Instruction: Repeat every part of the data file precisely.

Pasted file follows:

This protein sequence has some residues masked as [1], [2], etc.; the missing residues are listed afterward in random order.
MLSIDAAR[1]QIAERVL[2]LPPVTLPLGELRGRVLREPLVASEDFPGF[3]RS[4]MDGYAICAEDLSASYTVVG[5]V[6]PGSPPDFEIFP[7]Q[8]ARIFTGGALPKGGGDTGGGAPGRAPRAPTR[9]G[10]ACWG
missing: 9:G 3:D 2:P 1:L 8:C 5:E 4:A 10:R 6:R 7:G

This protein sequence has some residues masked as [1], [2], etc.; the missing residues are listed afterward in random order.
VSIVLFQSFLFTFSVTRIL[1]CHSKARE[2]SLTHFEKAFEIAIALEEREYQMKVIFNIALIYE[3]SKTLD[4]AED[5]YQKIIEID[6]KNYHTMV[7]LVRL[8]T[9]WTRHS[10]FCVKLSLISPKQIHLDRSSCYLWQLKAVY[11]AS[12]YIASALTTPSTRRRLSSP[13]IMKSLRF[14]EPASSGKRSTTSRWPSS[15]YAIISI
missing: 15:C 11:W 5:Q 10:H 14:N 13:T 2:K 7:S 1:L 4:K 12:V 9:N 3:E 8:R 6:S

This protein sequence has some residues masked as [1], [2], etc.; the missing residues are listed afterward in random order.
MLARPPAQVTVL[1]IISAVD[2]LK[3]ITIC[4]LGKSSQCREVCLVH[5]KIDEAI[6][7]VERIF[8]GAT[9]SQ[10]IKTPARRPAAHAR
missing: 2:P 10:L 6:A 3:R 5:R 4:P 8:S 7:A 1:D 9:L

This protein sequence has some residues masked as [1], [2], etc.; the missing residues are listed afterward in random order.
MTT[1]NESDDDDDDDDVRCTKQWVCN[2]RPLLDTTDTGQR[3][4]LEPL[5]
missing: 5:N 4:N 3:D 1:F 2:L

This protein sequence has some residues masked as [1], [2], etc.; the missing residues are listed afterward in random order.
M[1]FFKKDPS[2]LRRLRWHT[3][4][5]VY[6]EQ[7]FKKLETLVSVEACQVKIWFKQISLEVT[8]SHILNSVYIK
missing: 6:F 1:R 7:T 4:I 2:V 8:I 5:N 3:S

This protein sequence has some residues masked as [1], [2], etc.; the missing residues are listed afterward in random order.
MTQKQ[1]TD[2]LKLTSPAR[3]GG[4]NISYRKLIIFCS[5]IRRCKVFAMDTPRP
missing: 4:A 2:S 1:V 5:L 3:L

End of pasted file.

This protein sequence has some residues masked as [1], [2], etc.; the missing residues are listed afterward in random order.
MLSIDAAR[1]QIAERVL[2]LPPVTLPLGELRGRVLREPLVASEDFPGF[3]RS[4]MDGYAICAEDLSASYTVVG[5]V[6]PGSPPDFEIFP[7]Q[8]ARIFTGGALPKGGGDTGGGAPGRAPRAPTR[9]G[10]ACWG
missing: 9:G 3:D 2:P 1:L 8:C 5:E 4:A 10:R 6:R 7:G

This protein sequence has some residues masked as [1], [2], etc.; the missing residues are listed afterward in random order.
VSIVLFQSFLFTFSVTRIL[1]CHSKARE[2]SLTHFEKAFEIAIALEEREYQMKVIFNIALIYE[3]SKTLD[4]AED[5]YQKIIEID[6]KNYHTMV[7]LVRL[8]T[9]WTRHS[10]FCVKLSLISPKQIHLDRSSCYLWQLKAVY[11]AS[12]YIASALTTPSTRRRLSSP[13]IMKSLRF[14]EPASSGKRSTTSRWPSS[15]YAIISI
missing: 15:C 11:W 5:Q 10:H 14:N 13:T 2:K 7:S 1:L 4:K 12:V 9:N 3:E 8:R 6:S

This protein sequence has some residues masked as [1], [2], etc.; the missing residues are listed afterward in random order.
MLARPPAQVTVL[1]IISAVD[2]LK[3]ITIC[4]LGKSSQCREVCLVH[5]KIDEAI[6][7]VERIF[8]GAT[9]SQ[10]IKTPARRPAAHAR
missing: 2:P 10:L 6:A 3:R 5:R 4:P 8:S 7:A 1:D 9:L

This protein sequence has some residues masked as [1], [2], etc.; the missing residues are listed afterward in random order.
MTT[1]NESDDDDDDDDVRCTKQWVCN[2]RPLLDTTDTGQR[3][4]LEPL[5]
missing: 5:N 4:N 3:D 1:F 2:L

This protein sequence has some residues masked as [1], [2], etc.; the missing residues are listed afterward in random order.
M[1]FFKKDPS[2]LRRLRWHT[3][4][5]VY[6]EQ[7]FKKLETLVSVEACQVKIWFKQISLEVT[8]SHILNSVYIK
missing: 6:F 1:R 7:T 4:I 2:V 8:I 5:N 3:S

This protein sequence has some residues masked as [1], [2], etc.; the missing residues are listed afterward in random order.
MTQKQ[1]TD[2]LKLTSPAR[3]GG[4]NISYRKLIIFCS[5]IRRCKVFAMDTPRP
missing: 4:A 2:S 1:V 5:L 3:L